Shared by Tahir Mahmood
People are often curious about my role as a female teacher and speaker in the male-dominated field of “traditional Islam.”  “What does a woman scholar-in-residence do?” I am often asked. To the non-Muslim questioner, my role is seen as a bit of a curiosity, especially given the stock, standard media image of the oppressed Muslim woman. To the Muslim questioner, the question goes deeper. For some women, I am a potential role model for their daughters and a mentor to them. For some men, I represent the rare woman in the circles associated with traditional Islam who is willing to speak in public. I am simultaneously called upon to speak for the women in the audience, while defending the Shar’i (Islamic legal) basis for my presence on stage. Event organizers, typically quite gracious, believe that I contribute to the diverse perspectives they hope to offer to audience members. Often the only woman in a lineup that is otherwise exclusively male, I represent, supposedly, a continuation of the tradition of the scholarly Muslim woman.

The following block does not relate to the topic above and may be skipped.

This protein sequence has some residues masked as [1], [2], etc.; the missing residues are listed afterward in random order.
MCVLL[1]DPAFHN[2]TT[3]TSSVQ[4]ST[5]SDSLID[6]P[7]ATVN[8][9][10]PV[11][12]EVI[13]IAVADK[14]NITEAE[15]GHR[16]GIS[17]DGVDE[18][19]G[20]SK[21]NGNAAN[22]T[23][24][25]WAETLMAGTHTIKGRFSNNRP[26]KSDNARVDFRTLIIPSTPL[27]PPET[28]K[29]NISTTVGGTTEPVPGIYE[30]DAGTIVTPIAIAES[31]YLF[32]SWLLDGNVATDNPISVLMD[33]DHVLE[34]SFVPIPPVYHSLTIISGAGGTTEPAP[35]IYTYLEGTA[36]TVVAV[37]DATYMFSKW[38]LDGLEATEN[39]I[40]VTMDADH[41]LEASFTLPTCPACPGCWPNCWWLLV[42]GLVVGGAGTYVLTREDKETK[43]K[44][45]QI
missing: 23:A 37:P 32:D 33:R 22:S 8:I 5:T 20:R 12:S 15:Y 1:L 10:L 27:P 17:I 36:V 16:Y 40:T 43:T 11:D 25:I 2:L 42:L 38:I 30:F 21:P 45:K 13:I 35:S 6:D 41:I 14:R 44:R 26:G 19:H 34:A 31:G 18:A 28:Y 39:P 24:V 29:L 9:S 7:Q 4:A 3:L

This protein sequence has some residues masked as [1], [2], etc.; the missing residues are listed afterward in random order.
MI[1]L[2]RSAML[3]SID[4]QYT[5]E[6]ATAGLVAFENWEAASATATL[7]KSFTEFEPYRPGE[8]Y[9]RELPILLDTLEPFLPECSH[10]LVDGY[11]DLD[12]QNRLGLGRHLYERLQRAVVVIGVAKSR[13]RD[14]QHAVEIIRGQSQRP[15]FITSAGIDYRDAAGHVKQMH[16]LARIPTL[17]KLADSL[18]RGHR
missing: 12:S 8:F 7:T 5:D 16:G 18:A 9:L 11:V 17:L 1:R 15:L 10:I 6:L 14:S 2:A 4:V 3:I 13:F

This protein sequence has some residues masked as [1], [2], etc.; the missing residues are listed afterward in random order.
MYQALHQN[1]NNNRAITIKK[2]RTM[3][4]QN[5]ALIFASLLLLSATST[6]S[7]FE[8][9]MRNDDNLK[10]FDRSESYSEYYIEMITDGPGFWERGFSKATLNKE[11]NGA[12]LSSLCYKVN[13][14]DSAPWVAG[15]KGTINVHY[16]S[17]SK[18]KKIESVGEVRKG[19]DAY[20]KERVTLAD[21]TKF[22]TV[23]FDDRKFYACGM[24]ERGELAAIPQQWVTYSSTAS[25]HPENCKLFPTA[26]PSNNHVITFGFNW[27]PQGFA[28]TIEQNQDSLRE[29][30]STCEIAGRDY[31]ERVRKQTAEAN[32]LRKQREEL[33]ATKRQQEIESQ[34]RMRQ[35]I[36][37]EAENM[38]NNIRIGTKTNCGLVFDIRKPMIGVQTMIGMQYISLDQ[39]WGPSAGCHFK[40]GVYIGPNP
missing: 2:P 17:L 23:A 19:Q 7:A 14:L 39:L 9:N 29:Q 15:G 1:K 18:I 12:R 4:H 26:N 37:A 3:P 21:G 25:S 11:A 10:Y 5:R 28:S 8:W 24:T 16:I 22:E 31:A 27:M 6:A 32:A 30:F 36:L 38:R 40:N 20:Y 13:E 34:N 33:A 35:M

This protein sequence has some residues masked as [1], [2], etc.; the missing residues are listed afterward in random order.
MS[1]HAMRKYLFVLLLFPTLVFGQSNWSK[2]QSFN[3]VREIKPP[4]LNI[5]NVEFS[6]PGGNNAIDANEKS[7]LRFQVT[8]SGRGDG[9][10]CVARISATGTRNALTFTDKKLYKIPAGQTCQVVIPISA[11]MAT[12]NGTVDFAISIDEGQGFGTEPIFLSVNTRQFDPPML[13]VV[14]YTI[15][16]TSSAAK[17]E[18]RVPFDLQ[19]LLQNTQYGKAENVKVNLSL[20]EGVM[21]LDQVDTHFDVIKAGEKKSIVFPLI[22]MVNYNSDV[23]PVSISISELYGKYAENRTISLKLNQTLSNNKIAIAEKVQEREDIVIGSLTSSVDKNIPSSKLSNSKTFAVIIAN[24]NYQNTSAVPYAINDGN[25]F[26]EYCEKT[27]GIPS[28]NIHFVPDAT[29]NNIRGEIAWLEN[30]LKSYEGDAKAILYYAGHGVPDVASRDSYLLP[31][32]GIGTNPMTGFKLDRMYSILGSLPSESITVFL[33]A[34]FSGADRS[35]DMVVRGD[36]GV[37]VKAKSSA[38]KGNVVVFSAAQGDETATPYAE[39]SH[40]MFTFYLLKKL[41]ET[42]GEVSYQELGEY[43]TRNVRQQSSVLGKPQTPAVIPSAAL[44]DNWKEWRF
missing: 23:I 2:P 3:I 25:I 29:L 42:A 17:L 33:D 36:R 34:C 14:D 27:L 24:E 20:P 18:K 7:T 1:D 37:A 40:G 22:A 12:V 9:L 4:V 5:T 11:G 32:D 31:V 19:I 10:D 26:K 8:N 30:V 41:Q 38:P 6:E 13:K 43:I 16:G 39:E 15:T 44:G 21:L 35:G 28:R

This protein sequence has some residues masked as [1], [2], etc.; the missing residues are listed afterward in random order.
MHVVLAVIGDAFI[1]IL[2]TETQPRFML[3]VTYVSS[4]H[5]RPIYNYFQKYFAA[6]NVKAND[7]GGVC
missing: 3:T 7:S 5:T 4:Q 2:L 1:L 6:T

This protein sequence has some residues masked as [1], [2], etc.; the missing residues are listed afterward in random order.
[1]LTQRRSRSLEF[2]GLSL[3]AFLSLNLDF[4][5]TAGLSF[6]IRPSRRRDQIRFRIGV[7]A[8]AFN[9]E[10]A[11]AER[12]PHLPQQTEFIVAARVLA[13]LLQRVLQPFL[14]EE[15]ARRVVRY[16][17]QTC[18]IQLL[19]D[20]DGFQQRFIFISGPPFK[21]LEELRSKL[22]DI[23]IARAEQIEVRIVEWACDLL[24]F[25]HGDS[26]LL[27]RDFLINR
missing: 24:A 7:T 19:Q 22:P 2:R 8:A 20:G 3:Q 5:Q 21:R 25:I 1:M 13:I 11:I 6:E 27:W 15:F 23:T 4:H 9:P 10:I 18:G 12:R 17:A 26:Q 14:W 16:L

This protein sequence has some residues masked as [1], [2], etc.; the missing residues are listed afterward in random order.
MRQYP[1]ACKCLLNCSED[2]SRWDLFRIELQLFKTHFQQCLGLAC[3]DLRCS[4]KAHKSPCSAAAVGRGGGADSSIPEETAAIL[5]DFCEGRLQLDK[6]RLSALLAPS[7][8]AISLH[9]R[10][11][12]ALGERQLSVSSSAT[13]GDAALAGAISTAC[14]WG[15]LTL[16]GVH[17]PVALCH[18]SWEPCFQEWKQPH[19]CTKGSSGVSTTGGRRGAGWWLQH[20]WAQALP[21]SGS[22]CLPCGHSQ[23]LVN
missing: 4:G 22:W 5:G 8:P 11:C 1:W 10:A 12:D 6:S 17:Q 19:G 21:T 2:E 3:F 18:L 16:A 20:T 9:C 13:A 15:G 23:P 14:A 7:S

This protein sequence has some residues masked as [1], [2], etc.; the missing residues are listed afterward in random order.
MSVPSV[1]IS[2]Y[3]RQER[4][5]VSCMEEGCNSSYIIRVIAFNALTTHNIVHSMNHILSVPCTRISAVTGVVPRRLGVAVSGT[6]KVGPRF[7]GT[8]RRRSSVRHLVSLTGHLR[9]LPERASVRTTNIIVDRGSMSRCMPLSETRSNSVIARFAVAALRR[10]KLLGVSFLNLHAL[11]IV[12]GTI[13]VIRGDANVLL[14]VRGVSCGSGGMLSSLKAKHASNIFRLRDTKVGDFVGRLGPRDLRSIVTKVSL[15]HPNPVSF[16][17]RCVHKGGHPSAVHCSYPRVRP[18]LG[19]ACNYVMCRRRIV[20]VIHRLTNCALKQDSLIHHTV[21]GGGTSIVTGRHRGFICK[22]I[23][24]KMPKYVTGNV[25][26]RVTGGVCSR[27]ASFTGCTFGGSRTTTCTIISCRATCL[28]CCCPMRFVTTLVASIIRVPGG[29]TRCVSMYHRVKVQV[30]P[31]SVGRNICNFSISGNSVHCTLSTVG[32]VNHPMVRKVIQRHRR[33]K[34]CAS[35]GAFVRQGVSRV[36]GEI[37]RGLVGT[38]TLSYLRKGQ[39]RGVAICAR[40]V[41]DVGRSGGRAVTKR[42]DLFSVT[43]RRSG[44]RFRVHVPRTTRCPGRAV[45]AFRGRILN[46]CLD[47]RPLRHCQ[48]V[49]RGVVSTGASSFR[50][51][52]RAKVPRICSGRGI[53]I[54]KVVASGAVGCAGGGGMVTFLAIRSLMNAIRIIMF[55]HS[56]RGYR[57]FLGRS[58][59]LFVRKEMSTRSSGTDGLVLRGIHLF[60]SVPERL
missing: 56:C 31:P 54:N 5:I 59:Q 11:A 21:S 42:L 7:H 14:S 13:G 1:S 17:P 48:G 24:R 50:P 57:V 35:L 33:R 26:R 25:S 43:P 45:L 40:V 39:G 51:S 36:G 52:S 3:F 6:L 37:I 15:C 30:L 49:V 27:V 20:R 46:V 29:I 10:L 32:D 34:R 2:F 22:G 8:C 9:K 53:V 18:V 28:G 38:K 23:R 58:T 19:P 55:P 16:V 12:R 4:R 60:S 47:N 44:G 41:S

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Editor: The comments after the article are very interesting.